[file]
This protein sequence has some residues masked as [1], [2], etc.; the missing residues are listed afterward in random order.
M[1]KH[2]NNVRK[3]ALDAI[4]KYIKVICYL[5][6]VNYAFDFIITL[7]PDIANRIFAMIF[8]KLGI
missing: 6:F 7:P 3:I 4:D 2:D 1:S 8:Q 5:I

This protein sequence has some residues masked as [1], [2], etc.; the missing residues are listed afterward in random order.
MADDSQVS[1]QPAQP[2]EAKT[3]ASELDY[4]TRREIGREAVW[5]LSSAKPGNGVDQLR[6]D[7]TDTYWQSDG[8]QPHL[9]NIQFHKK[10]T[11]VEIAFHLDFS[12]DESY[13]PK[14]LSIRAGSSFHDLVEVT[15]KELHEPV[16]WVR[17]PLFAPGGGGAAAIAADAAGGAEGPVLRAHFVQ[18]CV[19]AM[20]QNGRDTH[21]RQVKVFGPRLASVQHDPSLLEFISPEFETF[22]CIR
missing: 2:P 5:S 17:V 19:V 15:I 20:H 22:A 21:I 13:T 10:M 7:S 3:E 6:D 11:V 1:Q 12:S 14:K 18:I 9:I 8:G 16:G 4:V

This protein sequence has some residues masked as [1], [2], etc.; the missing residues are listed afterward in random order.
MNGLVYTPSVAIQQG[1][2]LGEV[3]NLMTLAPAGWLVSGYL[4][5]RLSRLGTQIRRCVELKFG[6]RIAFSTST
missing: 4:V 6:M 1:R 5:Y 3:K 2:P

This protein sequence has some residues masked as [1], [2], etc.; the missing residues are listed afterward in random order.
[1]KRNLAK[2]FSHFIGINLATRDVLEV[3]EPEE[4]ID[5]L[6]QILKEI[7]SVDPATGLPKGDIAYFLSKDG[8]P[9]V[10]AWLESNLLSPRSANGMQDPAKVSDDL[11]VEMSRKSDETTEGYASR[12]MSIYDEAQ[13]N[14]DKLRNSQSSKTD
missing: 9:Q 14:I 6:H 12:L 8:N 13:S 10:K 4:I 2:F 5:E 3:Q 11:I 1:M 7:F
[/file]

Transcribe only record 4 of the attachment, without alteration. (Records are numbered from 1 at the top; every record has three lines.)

This protein sequence has some residues masked as [1], [2], etc.; the missing residues are listed afterward in random order.
[1]KRNLAK[2]FSHFIGINLATRDVLEV[3]EPEE[4]ID[5]L[6]QILKEI[7]SVDPATGLPKGDIAYFLSKDG[8]P[9]V[10]AWLESNLLSPRSANGMQDPAKVSDDL[11]VEMSRKSDETTEGYASR[12]MSIYDEAQ[13]N[14]DKLRNSQSSKTD
missing: 9:Q 14:I 6:H 12:L 8:N 13:S 10:K 4:I 2:F 5:E 3:Q 11:I 1:M 7:F